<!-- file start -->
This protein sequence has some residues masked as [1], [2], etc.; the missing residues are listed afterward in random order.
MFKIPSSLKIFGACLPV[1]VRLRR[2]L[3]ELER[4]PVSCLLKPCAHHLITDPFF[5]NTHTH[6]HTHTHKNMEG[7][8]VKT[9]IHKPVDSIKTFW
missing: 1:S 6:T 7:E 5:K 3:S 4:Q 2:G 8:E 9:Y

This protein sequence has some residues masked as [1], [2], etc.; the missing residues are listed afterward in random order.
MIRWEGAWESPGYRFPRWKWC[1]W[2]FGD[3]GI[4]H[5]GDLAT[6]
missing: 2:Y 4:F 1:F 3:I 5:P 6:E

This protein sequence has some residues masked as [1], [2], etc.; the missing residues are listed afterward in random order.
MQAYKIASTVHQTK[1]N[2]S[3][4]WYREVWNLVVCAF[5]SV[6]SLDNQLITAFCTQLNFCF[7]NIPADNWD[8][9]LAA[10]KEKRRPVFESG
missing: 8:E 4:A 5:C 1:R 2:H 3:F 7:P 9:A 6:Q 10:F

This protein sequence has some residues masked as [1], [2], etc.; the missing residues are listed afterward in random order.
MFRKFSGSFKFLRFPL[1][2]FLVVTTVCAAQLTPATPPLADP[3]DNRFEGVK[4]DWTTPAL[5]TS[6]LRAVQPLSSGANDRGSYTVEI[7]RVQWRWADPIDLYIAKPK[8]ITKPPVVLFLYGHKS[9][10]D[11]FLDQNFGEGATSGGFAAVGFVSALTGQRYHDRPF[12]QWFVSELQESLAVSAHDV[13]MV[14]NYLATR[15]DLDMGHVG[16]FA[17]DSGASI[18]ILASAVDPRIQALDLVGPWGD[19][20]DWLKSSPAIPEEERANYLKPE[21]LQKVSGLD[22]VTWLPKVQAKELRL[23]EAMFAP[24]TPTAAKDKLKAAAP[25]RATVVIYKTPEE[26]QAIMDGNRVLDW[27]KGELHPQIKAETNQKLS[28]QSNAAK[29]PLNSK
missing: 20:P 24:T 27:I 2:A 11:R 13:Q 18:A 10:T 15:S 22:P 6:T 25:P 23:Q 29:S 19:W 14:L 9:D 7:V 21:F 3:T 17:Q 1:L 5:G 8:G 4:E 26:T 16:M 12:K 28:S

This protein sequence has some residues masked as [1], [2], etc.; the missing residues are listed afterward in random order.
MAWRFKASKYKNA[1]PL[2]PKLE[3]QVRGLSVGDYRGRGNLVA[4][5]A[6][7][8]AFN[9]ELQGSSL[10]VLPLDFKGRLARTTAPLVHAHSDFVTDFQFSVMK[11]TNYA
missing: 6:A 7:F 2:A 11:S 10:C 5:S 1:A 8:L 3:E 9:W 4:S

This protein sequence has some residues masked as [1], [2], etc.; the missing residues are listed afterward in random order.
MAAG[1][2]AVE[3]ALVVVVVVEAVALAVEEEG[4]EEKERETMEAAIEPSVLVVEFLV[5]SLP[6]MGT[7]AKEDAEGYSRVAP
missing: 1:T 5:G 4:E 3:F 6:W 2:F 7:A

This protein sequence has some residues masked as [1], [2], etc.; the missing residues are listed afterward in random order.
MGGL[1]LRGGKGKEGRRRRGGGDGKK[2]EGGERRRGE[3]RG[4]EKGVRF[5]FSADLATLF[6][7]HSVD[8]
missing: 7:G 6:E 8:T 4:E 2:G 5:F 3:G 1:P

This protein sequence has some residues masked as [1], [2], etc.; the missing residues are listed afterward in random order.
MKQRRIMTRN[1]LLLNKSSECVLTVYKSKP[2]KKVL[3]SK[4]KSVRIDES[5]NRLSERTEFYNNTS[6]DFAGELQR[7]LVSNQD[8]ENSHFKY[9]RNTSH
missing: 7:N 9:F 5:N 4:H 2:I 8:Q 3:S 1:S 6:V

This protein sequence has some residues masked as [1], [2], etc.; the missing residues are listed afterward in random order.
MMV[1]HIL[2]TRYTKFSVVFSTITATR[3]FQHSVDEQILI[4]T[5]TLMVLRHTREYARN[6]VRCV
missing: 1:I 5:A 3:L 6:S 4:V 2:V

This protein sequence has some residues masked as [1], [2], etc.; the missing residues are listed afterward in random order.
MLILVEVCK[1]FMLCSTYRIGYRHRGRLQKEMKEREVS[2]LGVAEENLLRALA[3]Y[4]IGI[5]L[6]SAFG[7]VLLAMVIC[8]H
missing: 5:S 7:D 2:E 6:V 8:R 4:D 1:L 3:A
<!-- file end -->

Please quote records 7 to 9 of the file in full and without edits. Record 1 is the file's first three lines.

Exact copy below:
This protein sequence has some residues masked as [1], [2], etc.; the missing residues are listed afterward in random order.
MGGL[1]LRGGKGKEGRRRRGGGDGKK[2]EGGERRRGE[3]RG[4]EKGVRF[5]FSADLATLF[6][7]HSVD[8]
missing: 7:G 6:E 8:T 4:E 2:G 5:F 3:G 1:P

This protein sequence has some residues masked as [1], [2], etc.; the missing residues are listed afterward in random order.
MKQRRIMTRN[1]LLLNKSSECVLTVYKSKP[2]KKVL[3]SK[4]KSVRIDES[5]NRLSERTEFYNNTS[6]DFAGELQR[7]LVSNQD[8]ENSHFKY[9]RNTSH
missing: 7:N 9:F 5:N 4:H 2:I 8:Q 3:S 1:S 6:V

This protein sequence has some residues masked as [1], [2], etc.; the missing residues are listed afterward in random order.
MMV[1]HIL[2]TRYTKFSVVFSTITATR[3]FQHSVDEQILI[4]T[5]TLMVLRHTREYARN[6]VRCV
missing: 1:I 5:A 3:L 6:S 4:V 2:V